Journalism’s future at stake
Is serious journalism dying? Was it in any good it the first place? What must be done to ensure its survival?
These are some of the questions to be tackled at The University of Auckland’s forthcoming Winter Lecture series on ‘The end(s) of journalism’.
The six-lecture series will examine the decline in serious journalism brought about by digital convergence, media proliferation, fragmented audiences and the global recession.
It will look at the long-term implications of these developments, given how vital the media are to democratic deliberation. Alternative technological possibilities, programming forms and funding alternatives will be canvassed.
Academics from the University’s Departments of Political Studies, Film, Television and Media Studies, and MÄori Studies will present the lectures along with Colin Peacock, presenter of Mediawatch on Radio New Zealand National and Gavin Ellis, former editor-in-chief of the New Zealand Herald.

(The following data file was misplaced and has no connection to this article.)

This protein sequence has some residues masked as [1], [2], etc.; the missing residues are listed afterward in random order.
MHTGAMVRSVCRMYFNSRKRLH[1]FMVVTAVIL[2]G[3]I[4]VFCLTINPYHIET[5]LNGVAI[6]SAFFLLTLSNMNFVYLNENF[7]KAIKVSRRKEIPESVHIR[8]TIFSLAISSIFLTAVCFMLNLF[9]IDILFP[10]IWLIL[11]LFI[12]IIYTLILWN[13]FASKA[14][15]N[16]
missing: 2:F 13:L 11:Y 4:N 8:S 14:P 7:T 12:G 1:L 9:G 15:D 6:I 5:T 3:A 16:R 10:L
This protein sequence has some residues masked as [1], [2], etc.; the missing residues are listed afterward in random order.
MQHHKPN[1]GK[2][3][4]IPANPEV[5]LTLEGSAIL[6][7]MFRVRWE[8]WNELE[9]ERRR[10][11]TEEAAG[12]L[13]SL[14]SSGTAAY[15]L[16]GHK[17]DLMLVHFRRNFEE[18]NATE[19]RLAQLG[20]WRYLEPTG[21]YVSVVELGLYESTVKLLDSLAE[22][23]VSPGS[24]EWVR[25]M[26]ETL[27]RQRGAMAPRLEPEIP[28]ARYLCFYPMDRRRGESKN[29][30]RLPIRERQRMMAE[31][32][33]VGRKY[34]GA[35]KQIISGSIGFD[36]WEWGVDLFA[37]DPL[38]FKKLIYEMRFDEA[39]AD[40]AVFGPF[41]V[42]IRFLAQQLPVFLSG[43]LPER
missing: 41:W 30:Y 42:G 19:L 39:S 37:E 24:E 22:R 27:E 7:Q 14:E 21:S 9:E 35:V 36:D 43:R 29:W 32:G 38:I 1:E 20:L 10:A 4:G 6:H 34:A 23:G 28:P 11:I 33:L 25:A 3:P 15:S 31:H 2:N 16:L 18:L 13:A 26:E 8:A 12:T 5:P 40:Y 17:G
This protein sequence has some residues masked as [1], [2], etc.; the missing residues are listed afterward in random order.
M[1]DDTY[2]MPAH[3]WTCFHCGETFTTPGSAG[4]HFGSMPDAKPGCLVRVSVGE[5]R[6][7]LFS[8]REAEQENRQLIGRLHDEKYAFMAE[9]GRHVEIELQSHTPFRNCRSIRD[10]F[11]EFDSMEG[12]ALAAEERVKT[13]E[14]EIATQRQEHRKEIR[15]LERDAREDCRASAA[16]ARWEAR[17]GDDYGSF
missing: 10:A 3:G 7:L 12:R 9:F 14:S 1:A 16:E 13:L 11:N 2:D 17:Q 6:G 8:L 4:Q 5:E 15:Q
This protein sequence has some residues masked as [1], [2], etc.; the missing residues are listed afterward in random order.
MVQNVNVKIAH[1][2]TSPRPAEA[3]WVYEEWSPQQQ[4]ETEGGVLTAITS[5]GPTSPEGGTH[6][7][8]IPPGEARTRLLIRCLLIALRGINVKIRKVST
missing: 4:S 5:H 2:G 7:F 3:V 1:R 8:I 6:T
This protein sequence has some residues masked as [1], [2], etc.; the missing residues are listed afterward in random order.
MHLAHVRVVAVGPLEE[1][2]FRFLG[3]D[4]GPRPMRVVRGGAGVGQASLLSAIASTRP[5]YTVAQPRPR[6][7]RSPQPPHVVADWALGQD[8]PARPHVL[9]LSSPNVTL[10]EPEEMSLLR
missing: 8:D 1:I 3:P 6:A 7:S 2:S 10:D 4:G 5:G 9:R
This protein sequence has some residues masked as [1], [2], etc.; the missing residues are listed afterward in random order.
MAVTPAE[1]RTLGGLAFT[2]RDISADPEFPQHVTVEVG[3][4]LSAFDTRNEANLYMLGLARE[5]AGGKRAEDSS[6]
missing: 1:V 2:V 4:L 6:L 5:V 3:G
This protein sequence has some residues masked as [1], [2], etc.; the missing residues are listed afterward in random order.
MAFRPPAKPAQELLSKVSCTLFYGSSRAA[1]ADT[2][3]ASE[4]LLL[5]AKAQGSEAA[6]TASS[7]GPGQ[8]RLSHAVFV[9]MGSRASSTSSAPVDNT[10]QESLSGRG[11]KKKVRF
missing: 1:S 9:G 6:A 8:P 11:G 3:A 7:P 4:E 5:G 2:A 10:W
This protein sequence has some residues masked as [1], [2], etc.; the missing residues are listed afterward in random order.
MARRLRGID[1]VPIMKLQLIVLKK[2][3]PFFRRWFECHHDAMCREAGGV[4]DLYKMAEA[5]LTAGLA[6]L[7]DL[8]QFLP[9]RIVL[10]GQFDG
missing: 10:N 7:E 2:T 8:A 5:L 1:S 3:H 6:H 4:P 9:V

The lunchtime series begins on 20 July with a lecture illuminating journalism’s present predicament and prospects by returning to its roots. Subsequent lectures will consider the current state of New Zealand journalism, the MÄori presence in media stories, citizen journalism on the internet, news satire, and the near-term future of serious journalism.
‘The media in forms old and new affect everyone, and play a key role in supporting democratic purposes,’ says series organiser, Dr Joe Atkinson. ‘This is a timely series in a period of extreme upheaval for traditional media and the lectures will be of wide general interest.’
Further information: www.auckland.ac.nz/winter, phone (09) 373 7599 ext 876